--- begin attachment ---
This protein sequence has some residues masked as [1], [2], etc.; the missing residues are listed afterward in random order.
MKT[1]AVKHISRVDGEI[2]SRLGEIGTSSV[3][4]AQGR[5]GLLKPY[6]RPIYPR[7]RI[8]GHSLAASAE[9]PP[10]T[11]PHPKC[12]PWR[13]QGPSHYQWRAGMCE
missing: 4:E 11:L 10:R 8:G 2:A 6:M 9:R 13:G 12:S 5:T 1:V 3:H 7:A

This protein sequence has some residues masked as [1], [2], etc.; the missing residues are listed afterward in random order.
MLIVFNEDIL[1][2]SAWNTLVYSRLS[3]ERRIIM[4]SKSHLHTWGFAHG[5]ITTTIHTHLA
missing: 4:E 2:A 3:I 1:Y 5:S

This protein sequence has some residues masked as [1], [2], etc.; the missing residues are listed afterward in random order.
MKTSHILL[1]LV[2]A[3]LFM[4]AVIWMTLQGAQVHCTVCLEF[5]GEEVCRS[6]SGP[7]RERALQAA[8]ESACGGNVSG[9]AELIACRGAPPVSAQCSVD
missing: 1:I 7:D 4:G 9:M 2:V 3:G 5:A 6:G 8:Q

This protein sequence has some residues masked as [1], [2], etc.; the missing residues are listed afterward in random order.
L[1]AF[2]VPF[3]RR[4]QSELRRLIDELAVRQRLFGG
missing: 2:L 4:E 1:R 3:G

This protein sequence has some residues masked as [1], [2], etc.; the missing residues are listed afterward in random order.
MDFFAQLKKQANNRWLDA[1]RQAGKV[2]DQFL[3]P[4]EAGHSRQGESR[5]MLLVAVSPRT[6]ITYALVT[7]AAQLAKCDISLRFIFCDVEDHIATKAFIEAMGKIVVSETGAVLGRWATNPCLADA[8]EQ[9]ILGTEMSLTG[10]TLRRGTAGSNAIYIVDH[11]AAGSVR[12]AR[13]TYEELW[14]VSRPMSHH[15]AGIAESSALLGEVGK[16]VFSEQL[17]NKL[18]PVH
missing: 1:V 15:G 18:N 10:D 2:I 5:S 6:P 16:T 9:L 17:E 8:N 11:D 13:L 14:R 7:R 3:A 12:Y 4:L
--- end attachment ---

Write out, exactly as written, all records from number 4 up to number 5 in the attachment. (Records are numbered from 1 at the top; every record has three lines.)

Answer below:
This protein sequence has some residues masked as [1], [2], etc.; the missing residues are listed afterward in random order.
L[1]AF[2]VPF[3]RR[4]QSELRRLIDELAVRQRLFGG
missing: 2:L 4:E 1:R 3:G

This protein sequence has some residues masked as [1], [2], etc.; the missing residues are listed afterward in random order.
MDFFAQLKKQANNRWLDA[1]RQAGKV[2]DQFL[3]P[4]EAGHSRQGESR[5]MLLVAVSPRT[6]ITYALVT[7]AAQLAKCDISLRFIFCDVEDHIATKAFIEAMGKIVVSETGAVLGRWATNPCLADA[8]EQ[9]ILGTEMSLTG[10]TLRRGTAGSNAIYIVDH[11]AAGSVR[12]AR[13]TYEELW[14]VSRPMSHH[15]AGIAESSALLGEVGK[16]VFSEQL[17]NKL[18]PVH
missing: 1:V 15:G 18:N 10:D 2:I 5:S 6:P 16:T 9:L 17:E 8:N 11:D 13:L 14:R 7:R 3:A 12:Y 4:L